By Linda Williams, Ph.D. & Monica Slabaugh / Invisible Disability Project
1. Canceling Plans
It happens. Invisible disabilities may be unseen, but they aren’t unfelt or unreal. They are, however, unpredictable. One moment, our body tell us game on; and the next, it’s curled up on the sofa, and it’s not going anywhere today. Bodily and neurodiversity need flexible structures, allies, and partnerships. Go with the flow.
2. Accessibility? That’s a Thing Now
Asking about accessibility may not always have been front and center on our minds. But now, it is. And if it’s not on yours, it should be. It is part of the everyday language we use, and exists in the social world around us. It’s not a formality. It’s not about following a rule. It’s equitable, and it’s the right thing to do. Public and social spaces may not be built for all bodies and all people. But all bodies and all people have a right to exist in the world as they are. So check in about accommodations often, ok?
3. Calling out Ableism
We know able-bodied privilege is real, and it’s everywhere. Body privilege is strong and pervasive, and it can momentarily make someone forget (or ignore) the fact that they coexist with diverse bodies and minds. Intentional or not, ableism rears its ugly head all the time, and we’ve got to call it out. Our health and our identities are at stake, so be real with your allies. That’s how we shape a new culture.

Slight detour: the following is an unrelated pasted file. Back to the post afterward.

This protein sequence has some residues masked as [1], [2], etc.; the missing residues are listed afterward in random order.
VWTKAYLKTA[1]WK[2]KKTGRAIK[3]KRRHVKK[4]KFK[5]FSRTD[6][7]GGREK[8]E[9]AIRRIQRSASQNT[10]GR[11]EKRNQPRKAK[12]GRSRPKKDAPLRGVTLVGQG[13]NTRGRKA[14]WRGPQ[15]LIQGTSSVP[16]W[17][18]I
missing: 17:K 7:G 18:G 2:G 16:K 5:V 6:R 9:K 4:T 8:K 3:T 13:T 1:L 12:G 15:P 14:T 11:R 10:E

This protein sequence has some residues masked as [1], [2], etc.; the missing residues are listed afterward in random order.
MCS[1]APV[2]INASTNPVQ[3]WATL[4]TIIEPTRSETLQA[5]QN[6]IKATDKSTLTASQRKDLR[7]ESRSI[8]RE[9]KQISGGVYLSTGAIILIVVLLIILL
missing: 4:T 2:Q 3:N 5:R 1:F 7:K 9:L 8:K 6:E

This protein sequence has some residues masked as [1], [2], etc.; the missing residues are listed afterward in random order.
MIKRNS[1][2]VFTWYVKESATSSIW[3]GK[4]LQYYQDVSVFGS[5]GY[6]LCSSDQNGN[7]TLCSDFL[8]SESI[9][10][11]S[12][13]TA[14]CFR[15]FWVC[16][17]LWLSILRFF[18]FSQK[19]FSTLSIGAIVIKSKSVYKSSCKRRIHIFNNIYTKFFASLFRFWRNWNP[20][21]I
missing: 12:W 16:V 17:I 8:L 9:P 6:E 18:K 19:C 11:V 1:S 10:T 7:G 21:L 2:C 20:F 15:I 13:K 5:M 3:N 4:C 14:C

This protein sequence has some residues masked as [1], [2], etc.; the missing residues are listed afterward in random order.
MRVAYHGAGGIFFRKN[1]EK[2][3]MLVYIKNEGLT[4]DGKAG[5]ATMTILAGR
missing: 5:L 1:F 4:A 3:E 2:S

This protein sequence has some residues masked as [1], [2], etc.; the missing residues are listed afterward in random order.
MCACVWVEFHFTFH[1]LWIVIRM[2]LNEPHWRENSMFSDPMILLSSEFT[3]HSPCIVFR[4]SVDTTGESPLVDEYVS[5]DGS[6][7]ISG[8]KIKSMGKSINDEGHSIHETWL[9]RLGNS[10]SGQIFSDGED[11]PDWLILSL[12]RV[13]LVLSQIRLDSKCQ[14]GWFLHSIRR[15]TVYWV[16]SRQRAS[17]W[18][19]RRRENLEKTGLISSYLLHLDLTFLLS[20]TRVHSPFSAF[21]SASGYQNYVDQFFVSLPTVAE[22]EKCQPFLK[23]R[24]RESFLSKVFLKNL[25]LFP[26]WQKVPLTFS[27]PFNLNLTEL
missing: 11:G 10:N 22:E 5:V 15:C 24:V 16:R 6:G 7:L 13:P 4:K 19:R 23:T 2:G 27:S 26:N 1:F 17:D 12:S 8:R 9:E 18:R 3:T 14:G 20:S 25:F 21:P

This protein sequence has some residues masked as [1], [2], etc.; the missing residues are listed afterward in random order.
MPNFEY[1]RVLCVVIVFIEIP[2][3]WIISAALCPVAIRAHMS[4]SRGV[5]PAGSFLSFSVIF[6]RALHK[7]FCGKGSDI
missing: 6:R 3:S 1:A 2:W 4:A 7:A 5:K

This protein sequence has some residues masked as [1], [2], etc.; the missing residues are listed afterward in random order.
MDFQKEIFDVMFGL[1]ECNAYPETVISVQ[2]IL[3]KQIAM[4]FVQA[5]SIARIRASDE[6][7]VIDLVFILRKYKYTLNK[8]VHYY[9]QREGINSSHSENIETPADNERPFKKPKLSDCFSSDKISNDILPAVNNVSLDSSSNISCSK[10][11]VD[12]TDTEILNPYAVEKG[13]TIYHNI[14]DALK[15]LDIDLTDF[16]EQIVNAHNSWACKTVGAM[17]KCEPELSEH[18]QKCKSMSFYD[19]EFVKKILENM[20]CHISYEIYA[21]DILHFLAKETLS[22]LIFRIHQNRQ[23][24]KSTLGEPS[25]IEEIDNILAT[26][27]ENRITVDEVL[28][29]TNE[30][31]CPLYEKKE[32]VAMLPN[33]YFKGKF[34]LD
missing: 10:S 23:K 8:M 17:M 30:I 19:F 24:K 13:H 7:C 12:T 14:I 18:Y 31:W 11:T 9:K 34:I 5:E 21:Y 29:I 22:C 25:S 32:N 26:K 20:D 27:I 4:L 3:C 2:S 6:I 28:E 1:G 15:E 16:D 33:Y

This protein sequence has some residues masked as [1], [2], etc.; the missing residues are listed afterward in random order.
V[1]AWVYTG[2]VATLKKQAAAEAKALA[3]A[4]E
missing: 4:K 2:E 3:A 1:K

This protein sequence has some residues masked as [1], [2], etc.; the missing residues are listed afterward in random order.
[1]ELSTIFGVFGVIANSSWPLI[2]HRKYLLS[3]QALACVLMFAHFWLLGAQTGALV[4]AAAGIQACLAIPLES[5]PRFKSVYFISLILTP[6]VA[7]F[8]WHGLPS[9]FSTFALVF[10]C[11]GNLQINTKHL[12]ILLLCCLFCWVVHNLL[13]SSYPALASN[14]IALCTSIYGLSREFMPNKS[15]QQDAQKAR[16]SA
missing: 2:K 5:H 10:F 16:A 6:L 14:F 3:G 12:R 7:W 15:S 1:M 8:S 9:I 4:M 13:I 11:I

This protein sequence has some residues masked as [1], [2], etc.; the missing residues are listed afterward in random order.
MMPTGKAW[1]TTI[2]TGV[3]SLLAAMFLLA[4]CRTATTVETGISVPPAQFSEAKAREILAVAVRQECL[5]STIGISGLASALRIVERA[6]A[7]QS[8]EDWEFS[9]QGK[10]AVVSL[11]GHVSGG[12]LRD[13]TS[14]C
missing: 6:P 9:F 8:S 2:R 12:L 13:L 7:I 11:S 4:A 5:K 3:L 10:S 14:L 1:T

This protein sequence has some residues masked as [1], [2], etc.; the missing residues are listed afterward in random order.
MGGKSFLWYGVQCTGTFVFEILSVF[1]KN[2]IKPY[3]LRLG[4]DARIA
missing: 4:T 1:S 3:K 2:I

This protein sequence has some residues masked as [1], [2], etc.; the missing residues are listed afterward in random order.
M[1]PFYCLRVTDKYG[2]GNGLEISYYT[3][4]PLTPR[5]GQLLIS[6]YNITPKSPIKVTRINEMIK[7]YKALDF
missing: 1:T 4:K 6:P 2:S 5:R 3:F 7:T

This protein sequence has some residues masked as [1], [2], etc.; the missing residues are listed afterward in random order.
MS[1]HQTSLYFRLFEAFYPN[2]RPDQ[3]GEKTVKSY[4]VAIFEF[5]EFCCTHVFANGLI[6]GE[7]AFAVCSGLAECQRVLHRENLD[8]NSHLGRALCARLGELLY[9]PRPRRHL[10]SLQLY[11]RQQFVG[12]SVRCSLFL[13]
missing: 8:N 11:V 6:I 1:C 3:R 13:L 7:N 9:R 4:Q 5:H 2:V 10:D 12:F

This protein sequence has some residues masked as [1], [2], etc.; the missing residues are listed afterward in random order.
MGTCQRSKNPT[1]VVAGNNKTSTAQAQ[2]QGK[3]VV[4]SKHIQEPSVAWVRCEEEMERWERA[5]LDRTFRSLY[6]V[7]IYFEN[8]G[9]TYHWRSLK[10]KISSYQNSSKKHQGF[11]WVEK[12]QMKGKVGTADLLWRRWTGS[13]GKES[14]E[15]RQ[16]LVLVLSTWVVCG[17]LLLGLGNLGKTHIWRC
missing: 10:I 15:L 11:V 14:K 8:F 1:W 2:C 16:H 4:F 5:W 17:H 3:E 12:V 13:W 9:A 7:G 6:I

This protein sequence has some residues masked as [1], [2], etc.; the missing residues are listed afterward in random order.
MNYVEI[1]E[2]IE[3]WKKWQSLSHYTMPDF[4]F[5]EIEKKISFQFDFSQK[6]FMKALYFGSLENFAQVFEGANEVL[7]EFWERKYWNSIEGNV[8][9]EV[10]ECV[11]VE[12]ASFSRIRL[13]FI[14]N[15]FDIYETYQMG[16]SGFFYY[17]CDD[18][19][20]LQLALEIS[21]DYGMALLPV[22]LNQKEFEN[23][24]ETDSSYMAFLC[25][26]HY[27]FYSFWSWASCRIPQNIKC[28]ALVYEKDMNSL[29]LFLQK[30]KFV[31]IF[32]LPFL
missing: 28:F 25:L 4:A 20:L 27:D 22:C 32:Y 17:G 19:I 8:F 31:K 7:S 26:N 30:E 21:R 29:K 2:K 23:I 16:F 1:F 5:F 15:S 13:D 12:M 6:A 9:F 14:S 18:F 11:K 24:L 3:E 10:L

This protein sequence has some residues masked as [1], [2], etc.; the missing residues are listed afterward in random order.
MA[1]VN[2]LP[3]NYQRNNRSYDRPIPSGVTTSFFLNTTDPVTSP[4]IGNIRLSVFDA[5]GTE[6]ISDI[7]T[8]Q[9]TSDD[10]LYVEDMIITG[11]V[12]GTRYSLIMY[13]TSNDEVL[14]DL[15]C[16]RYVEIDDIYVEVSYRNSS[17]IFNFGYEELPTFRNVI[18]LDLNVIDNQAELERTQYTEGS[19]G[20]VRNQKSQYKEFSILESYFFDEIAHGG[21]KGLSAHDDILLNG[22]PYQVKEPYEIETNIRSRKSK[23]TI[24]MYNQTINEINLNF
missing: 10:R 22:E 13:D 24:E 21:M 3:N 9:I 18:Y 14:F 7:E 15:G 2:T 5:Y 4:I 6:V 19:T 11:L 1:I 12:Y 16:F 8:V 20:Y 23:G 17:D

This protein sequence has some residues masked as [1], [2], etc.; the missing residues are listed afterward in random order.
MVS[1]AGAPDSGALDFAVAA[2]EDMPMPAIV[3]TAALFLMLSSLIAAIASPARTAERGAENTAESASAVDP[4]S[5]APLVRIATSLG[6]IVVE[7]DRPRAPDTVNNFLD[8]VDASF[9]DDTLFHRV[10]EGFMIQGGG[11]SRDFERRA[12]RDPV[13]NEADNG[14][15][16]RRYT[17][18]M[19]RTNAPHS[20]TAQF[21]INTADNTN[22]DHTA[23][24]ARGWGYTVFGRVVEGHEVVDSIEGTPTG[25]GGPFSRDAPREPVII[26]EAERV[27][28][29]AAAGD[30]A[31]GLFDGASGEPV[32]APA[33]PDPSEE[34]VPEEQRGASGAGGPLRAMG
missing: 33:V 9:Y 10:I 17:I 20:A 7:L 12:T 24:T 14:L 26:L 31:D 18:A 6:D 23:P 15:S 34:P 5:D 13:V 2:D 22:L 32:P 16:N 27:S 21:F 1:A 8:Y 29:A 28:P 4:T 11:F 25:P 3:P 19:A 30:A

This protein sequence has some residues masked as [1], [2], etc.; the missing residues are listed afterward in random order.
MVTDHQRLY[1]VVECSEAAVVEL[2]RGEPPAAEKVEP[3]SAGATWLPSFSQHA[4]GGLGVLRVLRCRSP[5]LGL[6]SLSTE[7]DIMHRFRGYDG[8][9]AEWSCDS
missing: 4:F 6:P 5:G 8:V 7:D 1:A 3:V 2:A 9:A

4. Pause and Ask. Sometimes that’s enough
When something just doesn’t seem right, it’s easy to jump for the low hanging fruit: the social biases like laziness, failure, lack of motivation, unproductivity, selfishness. Slow down. Pause, and ask, “is there something unseen going on?” When we pause, we release those biases, and we create a safe environment to have a conversation. This conversation is mutually consensual, and the person disclosing feels safe to say as much or as little as necessary to provide information, form a bond, or gain greater intimacy in the relationship that is meaningful.
Dr. Linda Williams is a licensed clinical psychologist who combined disability activism, entrepreneurship with a social vision to found, Invisible Disability Project (IDP), a B Corporation and social/cultural movement that consciously disrupts “invisibility” imposed upon unseen impairments at the intersections of race, class, gender, and sexuality. IDP is devoted to building human connections and self- advocacy by dismantling shame and stigma. IDP effects change through educational films, public conversations, and interactive online content with the goal of creating an informed, mutually supportive community.
Monica Slabaugh is Chief Curator at Invisible Disability Project (IDP), a B Corporation and social/cultural movement that consciously disrupts “invisibility” imposed upon unseen impairments at the intersections of race, class, gender, and sexuality. She is a visual artist and recent graduate of Indiana University.